Citing profound environmental and social justice costs, local activists are condemning plans to build an expressway that will bury one of Karachi’s few green districts under concrete and displace the tribal communities that have farmed there for generations.
The four-lane expressway now under construction will run 39 kilometres and connect wealthy neighbourhoods with new real estate developments in a city that can ill-afford to lose the few green spaces that remain, reports Inside Climate News.
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Citing estimates by the World Bank and the Asian Development Bank, ICN notes that Karachi is the city in Pakistan that is most vulnerable to heat.
A megacity of 16 million people on the northeastern shores of the Arabian Sea, Karachi is also entangled in the crosshairs of sea level rise, intensifying monsoons, and consequent flooding.
The city’s vulnerability mirrors Pakistan’s global ranking as eighth among countries most ravaged by extreme weather events since the turn of the century, writes ICN, citing the Bonn-based non-profit Germanwatch.
With construction under way and ecological impact studies as yet unpublished, the US$160-million expressway will skirt the right bank of the Malir River, through a district threaded with smallhold farms held for generations by the Sindhi and Baloch tribal communities. Green and fertile and filled with “cooling neem trees,” notes ICN, the Malir district is commonly referred to as “Karachi’s oxygen.”
Responding to concerns about displacement, the project’s director Naiz Soomro told ICN that any residents who lose their farmland to the expressway would be allotted other land nearby.
Soomro said that those needing to be resettled would number “less than 300,” but Hanif Dilmurad, general secretary of the Indigenous Rights Alliance, told ICN the number of villagers affected could run as high as 200,000.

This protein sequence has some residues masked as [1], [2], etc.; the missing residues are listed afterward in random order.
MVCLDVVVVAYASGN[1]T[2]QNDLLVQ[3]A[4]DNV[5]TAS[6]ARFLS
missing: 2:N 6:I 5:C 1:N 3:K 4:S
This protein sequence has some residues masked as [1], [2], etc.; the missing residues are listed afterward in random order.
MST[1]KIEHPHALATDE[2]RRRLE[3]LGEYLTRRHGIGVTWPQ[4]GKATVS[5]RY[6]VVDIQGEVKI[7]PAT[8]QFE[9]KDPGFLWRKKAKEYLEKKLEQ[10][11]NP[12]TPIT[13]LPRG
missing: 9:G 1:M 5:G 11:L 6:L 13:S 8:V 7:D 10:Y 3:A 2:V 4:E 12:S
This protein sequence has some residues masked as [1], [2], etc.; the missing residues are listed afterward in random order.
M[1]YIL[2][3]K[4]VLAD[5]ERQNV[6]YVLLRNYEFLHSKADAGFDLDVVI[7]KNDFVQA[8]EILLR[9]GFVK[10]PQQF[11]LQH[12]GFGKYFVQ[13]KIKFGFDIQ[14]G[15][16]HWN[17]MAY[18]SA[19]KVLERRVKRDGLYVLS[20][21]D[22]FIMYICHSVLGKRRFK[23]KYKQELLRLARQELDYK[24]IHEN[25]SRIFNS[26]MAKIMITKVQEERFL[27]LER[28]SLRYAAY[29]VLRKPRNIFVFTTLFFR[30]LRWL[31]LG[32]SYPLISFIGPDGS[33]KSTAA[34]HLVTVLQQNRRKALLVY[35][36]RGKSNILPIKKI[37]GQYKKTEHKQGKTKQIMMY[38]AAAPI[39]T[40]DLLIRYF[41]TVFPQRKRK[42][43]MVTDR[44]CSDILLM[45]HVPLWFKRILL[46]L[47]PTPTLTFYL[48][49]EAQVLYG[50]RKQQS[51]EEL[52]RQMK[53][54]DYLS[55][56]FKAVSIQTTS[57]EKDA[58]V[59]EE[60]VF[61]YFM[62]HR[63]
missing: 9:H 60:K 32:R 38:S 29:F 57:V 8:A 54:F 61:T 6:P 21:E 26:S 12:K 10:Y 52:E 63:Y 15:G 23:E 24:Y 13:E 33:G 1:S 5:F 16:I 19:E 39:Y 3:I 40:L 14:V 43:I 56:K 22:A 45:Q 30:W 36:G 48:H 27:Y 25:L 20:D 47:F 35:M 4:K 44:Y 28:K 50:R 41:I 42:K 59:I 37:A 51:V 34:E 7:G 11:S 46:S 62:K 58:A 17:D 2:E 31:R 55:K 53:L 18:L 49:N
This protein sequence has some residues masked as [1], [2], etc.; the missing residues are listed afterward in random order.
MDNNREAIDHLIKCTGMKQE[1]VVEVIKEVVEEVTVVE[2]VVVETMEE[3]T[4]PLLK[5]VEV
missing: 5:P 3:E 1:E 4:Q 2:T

Formed by local elected officials and Indigenous rights activists in 2015 to protect Indigenous communities from displacement by large-scale housing projects, the Alliance has been a strong voice of opposition to the new expressway.
Noting that tens of thousands of people displaced by another expressway—that began construction in 2003 and opened in 2018—have yet to be relocated as promised, Dilmurad condemned officials for again failing to include local communities in the planning process.
Environmental policy consultant Dawar Noman warned that further roadbuilding, which compounds the harm of deforestation with ribbons of heat-absorbing asphalt, will make an already searingly hot city even hotter, thanks to the heat island effect. The combination of heat and increased traffic will spell further suffering for those who live in the “historically impoverished” regions through which the expressway will pass.
“If you were to conduct an air quality assessment of the area now and again when the expressway is operational, it is very likely that the difference would be jarring,” Noman said. “This then becomes a human rights and public health issue.”